(Reuters) – Russia’s defence minister has proposed that 18th-century tsarist general Alexander Suvorov, revered for repelling Turkish attacks against Crimea and crushing a revolutionary movement in Poland, be made a saint in the Russian Orthodox Church.
The proposal comes as Russia marks three months since it sent its armed forces into Ukraine, saying it needed to neutralise a security threat and rid it of “fascists” threatening the Russian-speaking population.
Russian President Vladimir Putin has evoked past heroes of Suvorov’s stature to promote the notion that what he calls a “special military operation” is in line with Russia’s glorious military tradition. Ukraine and Western countries dismiss Russia’s arguments as baseless pretexts to seize territory.
“The persona of this great military commander of course draws the attention of many people,” Bishop Pankraty, chairman of the Russian Orthodox synodal commission for the canonization of saints, told TASS news agency.
“Even the defence ministry, and the defence minister himself, have come to us with this issue (canonization).”
He said the head of the church, Patriarch Kirill, had promised Defence Minister Sergei Shoigu that the question would be examined.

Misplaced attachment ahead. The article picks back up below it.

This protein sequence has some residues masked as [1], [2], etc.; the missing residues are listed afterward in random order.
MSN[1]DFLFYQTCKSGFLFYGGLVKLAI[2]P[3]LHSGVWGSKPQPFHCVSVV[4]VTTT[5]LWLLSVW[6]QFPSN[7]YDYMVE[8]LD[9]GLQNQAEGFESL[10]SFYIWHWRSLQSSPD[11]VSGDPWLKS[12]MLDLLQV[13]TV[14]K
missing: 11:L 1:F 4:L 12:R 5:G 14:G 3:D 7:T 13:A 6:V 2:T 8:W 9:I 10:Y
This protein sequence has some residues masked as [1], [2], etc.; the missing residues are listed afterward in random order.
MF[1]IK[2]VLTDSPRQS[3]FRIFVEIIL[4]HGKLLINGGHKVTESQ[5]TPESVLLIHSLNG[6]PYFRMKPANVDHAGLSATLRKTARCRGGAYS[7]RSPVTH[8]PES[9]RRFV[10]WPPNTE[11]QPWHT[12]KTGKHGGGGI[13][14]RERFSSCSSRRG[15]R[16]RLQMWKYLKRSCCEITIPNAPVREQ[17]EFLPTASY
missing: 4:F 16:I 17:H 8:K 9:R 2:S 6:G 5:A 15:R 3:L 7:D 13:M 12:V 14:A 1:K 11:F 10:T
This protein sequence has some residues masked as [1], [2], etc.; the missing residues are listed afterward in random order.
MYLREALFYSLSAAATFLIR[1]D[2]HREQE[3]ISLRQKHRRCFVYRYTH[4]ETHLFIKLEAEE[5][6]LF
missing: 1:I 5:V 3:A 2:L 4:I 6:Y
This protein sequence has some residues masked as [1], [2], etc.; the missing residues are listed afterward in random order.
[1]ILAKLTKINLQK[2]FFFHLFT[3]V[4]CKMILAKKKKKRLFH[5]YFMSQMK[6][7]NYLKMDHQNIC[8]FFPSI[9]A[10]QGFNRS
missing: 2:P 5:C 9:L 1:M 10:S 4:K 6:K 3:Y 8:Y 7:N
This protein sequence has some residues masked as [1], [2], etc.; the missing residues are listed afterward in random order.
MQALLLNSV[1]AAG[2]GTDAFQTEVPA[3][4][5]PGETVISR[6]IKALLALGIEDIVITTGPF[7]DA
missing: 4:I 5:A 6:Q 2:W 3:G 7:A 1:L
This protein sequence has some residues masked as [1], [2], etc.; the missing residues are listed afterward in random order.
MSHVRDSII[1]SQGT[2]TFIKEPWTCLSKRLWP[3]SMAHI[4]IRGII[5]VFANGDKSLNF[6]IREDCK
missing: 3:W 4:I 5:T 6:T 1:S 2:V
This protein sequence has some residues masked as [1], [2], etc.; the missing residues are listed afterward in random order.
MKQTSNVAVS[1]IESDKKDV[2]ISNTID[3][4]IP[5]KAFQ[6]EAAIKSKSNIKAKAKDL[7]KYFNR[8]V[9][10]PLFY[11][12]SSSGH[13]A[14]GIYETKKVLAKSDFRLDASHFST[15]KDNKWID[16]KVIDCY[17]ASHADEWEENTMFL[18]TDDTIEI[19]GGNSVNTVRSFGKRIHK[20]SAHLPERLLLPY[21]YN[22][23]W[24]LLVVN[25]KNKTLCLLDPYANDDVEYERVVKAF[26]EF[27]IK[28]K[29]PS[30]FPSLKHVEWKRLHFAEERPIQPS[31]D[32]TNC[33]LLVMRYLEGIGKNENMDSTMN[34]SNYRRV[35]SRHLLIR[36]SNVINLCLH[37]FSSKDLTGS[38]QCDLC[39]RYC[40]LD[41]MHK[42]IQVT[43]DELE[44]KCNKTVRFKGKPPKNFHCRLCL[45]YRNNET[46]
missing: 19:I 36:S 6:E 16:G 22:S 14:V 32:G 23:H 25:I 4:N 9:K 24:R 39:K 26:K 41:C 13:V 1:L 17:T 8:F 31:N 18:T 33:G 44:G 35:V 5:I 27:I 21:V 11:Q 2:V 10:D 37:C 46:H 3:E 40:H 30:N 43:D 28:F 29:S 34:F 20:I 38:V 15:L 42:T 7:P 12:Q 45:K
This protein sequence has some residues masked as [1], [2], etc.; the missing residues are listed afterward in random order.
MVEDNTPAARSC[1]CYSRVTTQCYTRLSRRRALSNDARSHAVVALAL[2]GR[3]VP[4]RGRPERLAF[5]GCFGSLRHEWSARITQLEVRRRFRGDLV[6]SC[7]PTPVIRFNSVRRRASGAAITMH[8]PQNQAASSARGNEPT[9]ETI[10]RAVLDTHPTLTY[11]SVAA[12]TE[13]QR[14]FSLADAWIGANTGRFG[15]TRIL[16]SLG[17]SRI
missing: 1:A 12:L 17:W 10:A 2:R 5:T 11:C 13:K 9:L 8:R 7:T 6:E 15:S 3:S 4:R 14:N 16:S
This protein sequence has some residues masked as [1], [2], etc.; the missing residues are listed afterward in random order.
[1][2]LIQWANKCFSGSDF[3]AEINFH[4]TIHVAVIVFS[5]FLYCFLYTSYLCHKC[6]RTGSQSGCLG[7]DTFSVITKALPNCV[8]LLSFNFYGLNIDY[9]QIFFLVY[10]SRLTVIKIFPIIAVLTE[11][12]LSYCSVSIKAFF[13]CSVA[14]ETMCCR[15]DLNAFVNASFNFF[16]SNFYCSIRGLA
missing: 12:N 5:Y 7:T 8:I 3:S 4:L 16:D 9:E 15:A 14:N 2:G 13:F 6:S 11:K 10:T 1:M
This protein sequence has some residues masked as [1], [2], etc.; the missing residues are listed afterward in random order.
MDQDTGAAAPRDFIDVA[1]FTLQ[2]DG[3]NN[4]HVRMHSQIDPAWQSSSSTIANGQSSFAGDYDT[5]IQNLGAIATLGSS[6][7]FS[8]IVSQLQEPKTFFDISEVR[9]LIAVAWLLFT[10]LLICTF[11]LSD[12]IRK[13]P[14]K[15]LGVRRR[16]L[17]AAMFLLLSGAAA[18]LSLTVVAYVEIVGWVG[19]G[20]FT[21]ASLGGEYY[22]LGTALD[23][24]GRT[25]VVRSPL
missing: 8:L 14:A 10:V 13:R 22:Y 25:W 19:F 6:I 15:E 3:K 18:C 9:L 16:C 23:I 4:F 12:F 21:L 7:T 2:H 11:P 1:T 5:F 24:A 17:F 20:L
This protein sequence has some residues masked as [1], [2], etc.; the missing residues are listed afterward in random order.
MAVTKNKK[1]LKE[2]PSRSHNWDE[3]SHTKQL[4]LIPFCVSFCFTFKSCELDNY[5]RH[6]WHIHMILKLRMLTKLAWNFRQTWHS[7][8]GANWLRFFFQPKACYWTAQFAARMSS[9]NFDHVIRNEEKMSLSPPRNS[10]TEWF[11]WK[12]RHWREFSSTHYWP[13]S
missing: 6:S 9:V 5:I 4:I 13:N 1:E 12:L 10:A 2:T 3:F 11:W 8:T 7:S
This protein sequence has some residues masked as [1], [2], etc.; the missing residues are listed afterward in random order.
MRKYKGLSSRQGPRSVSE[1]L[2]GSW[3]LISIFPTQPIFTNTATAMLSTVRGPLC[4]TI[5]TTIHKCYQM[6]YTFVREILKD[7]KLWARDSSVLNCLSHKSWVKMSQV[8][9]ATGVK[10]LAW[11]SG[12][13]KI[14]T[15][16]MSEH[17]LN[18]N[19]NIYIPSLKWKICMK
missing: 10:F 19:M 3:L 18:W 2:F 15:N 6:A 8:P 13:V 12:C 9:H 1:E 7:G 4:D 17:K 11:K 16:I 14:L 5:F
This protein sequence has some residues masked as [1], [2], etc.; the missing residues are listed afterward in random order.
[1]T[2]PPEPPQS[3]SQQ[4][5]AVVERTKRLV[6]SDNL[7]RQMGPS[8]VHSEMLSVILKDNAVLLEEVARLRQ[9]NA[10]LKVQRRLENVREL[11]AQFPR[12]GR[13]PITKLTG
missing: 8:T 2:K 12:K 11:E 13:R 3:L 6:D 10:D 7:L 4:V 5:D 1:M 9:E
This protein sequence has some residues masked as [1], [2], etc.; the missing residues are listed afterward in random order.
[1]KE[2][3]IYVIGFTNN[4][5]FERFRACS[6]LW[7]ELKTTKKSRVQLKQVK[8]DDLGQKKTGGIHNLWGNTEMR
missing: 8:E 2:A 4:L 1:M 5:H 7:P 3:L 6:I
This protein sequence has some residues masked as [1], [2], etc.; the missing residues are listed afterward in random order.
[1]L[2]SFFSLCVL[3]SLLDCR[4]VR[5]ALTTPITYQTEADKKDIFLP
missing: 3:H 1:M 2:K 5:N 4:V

Suvorov’s most storied exploits include defending the northern shore of the Black Sea – including Crimea, the peninsula Russia annexed from Ukraine in 2014 – from Turkish attack during the Russo-Turkish War of 1789-1791, during the reign of Empress Catherine the Great.
Suvorov is also known for leading an assault on a Warsaw suburb to crush the Kosciuszko Uprising and suppressing the Pugachev rebellion of 1773-1775, a peasant revolt that rattled Russia’s imperial regime and nearly led to its demise.
In 1799, as field marshal, he led a celebrated strategic retreat through the Swiss Alps, suffering only minimal losses to vastly more numerous French forces.
In a nationwide address before announcing the start of Russia’s military campaign, Putin used the dismantling of a monument to Suvorov in the Ukrainian city of Poltava as evidence that Ukraine was renouncing its own past.
A similar monument to Suvorov in Switzerland was defaced with paint in Ukraine’s blue and yellow colours last week.
Patriarch Kirill has urged Orthodox believers to support the intervention in Ukraine.
(Reporting by Reuters; Editing by Kevin Liffey and Nick Macfie)